OT: Having a FIT getting PIC FIT.


This is mildly related to PICAXE but off at a slight tangent... that's my excuse :)

Does anyone have a link to details of Microchip FIT / MTBF data for PICs?
I already have Microchip's web-published reliability documents but they don't define exactly what was tested and how - merely a vague paragraph.
Microchip technical can't (won't?) supply details of the nitty-gritty. (Yes, I asked). I'm going to do a Stan 'Sigh'.

Has anyone seen any documents that can fill in the blanks?

Note: I'm just after info about the PIC (and obviously PICAXE) hardware reliability, not EEPROM/Flash erase/write endurance or the potentially monstrous task of code testing. i.e. theoretically the easy bit ;)


Thanks Technical.
I have that one and it gives some impressive figures... I'd just like to know what tests they did but Microchip not very helpful.
I'm not sure it's thorough enough to control a nuclear reactor (just kidding).
I'll just set one going and be back to you (statistically) in a few millennia..;)


New Member
I am an R&A engineer (Reliability & Availability) so I'd be happy to offer some insight if I can.

Microchip does what most component manufacturers do to estimate the failure rate of their components. They run HTOL tests (High Temp Operating Life). In these tests, hundreds to thousands of components are operated at high temperature, and sometimes higher than normal voltage, to "accelerate" the failure mechanisms. Then they use some equation to calculate the acceleration rate and then use that to estimate the failure rate at some nominal operational temperature. In this case they use the Arrhenius equation with an Activation Energy of 0.7.

Statistically with a large number of failure free device hours, one can estimate what the maximum failure rate would be, to some confidence level, at an unaccelerated temperature. Most manufacturers provide an unaccelerated failure rate estimate at 55C (ambient, not case or junction) and 60% confidence. Using the same Activation Energy one can recompute that down to a typical operational temperature for your application.

For an entire PCB, this is done with all components on the BOM, then added up. A single IC like this typically has a failure rate of around 1 to 10 FIT. A typical motherboard might be 1000 FIT.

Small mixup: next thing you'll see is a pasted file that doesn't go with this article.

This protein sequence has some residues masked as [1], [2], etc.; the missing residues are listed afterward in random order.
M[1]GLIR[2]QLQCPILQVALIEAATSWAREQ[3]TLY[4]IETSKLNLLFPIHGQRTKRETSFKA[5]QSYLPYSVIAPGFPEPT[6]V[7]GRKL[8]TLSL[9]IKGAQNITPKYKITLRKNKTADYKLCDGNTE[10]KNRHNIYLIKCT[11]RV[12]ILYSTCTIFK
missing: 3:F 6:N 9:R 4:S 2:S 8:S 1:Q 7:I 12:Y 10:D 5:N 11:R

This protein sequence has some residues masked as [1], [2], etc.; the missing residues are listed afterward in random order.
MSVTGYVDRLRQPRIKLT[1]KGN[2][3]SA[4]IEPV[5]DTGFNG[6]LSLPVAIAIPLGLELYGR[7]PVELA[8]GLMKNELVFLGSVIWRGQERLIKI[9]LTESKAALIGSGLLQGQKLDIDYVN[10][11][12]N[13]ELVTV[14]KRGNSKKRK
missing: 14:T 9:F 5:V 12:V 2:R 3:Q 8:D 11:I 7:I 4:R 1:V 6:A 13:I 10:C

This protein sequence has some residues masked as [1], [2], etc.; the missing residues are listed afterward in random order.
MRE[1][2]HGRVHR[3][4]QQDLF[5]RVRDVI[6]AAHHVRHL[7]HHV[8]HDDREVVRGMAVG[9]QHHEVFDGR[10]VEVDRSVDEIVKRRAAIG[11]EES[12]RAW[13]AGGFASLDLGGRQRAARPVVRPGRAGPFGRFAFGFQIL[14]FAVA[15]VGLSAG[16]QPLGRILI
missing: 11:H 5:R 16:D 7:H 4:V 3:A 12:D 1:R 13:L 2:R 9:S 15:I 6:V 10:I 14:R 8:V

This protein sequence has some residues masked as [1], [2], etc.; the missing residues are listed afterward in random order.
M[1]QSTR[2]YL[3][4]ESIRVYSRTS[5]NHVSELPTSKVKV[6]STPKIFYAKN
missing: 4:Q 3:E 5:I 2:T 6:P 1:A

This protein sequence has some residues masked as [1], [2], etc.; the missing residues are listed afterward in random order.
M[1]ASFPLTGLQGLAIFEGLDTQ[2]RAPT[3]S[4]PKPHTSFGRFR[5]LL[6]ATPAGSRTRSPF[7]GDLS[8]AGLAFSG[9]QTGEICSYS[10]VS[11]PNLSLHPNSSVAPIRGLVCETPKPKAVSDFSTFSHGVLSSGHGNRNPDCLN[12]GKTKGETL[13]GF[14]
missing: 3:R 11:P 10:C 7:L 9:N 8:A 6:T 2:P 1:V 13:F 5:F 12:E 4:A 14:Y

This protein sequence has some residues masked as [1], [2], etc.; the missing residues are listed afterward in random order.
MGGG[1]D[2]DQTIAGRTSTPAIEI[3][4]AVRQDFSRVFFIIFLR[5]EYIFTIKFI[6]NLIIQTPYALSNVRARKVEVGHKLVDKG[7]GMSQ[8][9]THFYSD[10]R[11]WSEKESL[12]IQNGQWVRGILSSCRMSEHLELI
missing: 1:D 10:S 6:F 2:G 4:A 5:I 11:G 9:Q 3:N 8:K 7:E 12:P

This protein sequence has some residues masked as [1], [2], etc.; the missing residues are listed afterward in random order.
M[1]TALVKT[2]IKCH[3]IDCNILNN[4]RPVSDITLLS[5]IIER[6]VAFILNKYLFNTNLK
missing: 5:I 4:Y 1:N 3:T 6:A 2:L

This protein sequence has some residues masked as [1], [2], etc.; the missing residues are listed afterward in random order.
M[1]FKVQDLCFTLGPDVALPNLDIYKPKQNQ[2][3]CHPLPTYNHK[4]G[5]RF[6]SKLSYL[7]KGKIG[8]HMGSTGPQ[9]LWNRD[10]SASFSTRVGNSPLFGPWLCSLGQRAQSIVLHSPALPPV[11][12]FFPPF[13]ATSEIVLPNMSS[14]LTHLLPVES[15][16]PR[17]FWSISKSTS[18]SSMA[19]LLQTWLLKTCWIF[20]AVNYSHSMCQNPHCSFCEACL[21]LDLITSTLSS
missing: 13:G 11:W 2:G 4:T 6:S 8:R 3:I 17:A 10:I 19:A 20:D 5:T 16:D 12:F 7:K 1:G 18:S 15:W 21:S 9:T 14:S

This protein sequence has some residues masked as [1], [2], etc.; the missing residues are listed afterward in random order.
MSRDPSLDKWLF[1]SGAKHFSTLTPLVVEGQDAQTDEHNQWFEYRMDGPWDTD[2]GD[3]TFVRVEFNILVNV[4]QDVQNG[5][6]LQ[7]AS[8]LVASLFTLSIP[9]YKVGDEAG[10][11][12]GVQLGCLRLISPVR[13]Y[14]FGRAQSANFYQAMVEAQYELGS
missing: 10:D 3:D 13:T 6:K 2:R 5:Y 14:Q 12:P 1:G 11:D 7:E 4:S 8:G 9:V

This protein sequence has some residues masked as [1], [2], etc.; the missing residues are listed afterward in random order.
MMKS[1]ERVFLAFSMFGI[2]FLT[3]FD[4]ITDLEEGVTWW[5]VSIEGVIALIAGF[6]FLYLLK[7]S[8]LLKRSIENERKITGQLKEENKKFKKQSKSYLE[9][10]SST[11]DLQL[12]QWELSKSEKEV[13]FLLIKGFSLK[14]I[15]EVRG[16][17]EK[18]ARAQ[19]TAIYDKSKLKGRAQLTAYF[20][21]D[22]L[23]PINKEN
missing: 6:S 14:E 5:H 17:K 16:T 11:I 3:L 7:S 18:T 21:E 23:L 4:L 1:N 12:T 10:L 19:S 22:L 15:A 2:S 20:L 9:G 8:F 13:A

In order to reduce the amount of test time, or the number of components in test, manufacturers use what I consider to be excessive and unrealistic acceleration factors. Microchip is no exception. IMHO anything over around 50 is getting into unrealistic territory. Microchip uses around 250. But as I say this is pretty common. If I am analyzing a board with a Microchip component I would use one of the more conservative numbers.

I do applaud Microchip for providing their data on their web site. Many do, like Maxim or TI and others. But some are very secretive about it.


I'm sure things have progressed quite a bit since I was in the industry (~15 years ago) but in my day ANY semiconductor (used for critical purposes) was deamed to have a life expectancy of ~30 years. This figure was derived from the time it would take for the dopants and impurities to migrate through the substrate.


Thanks Revolvr, I have seen their test summaries.

But, there lies the slight rub; define "operated"....
Microchip use the word 'exercised'- probably a test procedure which may, or may not, include running code.
If so, what did it do?
I didn't get the vaguest clue from Microchip technical.
And it's not an easy DIY job.

Beaniebots; There are some monster FIT times around - they use a some glue now to hold the dopants in longer.
"Lies, damned lies, and statistics" ;)


So... srmet's next satellite is an interstellar probe...

It spends 50,000 years at about 3K before reaching the warmth and light of the destination star.

What's the chance of the batteries being recharged and the PicAxe waking up - "Hello denizens of Alpha Centauri! We bring you greetings from Planet Earth!"

What's going to stop this working? I suspect the battery. How could we make it work?